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great advice as always Paul. Thanks
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Old 07-04-2010, 05:03 AM   #11
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Paul, well put! I have been using this method for many years when I use silicone caulk and it works great. I saw someone do it on TV, a woman! I do it exactly like you do step by step. One of the keys as you mentioned if you have too much silicone there and you pull the tape it pulls the edge of the silicone with it. It takes getting used to but its a matter of having just enough there and not too much.

As for using your finger to go over it, I found a new product would you believe they call it "Caulk Smoother" you just spray a little a this over before you run your finger, but it does have a rather strong scent and might bother some. As Ben mentioned you can always use soap and water. Paul mentioned about fresh paint, same goes for wallpaper, I have had that come off. If you have tape on wallpaper you might want to use a damp sponge and go over the tape to make it easier to pull off and less change a taking it with
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Old 07-04-2010, 10:12 AM   #12
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With nearly 300 visits in less than a week, I think that's proof that simple clear instructions like this are needed in our library.

Thanks to the mod's for working on the library. I know what an anonymous job that is.
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Old 07-21-2010, 06:36 PM   #13
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Nice tutorial, Paul! I tape off too. I use the soap and water mix after the bead is struck, like Ben does. It works well.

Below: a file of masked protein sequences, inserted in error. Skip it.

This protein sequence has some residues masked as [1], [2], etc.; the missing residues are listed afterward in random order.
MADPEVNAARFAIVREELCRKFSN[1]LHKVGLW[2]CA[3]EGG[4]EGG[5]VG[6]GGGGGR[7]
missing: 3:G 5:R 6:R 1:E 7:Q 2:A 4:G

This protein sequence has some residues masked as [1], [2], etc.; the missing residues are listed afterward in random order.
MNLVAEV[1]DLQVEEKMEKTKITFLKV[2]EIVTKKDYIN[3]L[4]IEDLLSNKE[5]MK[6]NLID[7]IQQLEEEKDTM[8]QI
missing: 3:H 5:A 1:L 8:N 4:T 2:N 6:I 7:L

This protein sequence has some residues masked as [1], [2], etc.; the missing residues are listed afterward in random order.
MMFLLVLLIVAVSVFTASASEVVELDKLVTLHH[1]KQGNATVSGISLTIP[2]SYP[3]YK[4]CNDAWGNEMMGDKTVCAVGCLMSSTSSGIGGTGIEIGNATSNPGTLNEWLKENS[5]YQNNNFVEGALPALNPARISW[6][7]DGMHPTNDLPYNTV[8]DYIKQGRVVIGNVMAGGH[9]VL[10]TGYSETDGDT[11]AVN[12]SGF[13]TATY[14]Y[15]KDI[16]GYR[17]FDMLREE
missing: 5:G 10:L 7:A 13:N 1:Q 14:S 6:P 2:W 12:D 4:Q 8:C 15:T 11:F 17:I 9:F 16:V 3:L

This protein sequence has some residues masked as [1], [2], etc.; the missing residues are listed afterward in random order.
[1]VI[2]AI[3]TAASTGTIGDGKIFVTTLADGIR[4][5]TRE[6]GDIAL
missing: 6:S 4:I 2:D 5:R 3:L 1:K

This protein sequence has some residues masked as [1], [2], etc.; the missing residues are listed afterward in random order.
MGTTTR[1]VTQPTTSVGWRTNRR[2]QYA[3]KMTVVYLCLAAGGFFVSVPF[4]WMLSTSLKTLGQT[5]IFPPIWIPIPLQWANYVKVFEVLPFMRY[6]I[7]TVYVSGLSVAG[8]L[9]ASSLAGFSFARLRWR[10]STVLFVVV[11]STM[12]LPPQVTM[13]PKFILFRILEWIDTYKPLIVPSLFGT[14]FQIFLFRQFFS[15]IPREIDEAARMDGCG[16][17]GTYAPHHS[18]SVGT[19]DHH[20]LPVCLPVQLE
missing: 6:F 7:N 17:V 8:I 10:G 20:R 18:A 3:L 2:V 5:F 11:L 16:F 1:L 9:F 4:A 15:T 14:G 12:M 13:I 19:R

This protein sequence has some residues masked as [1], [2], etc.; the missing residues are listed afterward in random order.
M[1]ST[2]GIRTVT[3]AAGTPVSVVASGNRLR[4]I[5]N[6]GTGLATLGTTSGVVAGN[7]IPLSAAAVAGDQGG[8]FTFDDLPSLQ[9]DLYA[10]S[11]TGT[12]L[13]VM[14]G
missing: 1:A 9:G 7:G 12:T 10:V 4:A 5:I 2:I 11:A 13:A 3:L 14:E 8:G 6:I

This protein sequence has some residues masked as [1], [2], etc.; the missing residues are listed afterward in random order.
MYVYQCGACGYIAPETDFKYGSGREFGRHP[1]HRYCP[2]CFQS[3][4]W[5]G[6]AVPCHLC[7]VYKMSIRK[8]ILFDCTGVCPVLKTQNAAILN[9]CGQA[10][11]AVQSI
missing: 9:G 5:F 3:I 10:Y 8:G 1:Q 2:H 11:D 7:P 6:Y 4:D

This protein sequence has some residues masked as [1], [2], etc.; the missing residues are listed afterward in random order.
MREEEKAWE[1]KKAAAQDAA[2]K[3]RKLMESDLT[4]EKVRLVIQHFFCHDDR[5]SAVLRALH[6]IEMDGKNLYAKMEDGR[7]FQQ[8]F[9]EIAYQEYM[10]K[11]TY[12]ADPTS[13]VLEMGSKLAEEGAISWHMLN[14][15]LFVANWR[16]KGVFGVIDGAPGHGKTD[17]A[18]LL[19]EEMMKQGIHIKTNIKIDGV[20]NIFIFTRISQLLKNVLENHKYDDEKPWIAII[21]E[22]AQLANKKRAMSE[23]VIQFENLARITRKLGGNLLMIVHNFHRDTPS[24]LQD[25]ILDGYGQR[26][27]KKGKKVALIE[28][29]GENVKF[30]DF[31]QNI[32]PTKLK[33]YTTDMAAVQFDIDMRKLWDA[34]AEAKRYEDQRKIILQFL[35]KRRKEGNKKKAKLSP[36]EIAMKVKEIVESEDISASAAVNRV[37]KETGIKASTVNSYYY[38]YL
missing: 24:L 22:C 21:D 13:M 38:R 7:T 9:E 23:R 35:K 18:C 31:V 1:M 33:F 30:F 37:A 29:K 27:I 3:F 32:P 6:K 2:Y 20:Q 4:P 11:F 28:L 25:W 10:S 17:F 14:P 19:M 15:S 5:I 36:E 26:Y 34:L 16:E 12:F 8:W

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Old 07-21-2010, 06:56 PM   #14
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wow! So thats how you do it!

I was using my helpers spit the whole time, now I know why my caulking jobs turn out not as nice as yours.
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Old 07-21-2010, 07:13 PM   #15
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Another great tutorial Paul...

(Warning: Chemistry mode on)

I use the tape and smear method as well, but I always use Isopropyl Alcohol (aka Pseudo propyl alcohol; isopropanol; sec-propyl alcohol; persprit; secondary propyl alcohol; IPA; propan-2-ol; 2-propanol; dimethyl carbinol; alcohol isopropylicus; petrohol and a few others I cannot recall at the moment) on my finger to smooth the bead, as opposed to spit, or a soapy solution. Homely Burrito and sLowest sell a silicone caulk smoothing liquid in the paint department. The primary ingredient is good 'ole alcohol, but the cost will make you think it contains liquid Platinum... I use the cheapest rubbing alcohol I can find for this task (70% usually), the medical grade (90%+) is superb, but not necessary.

(Chemistry mode off...)

Yes, I love chemistry... Well, some of it anyway!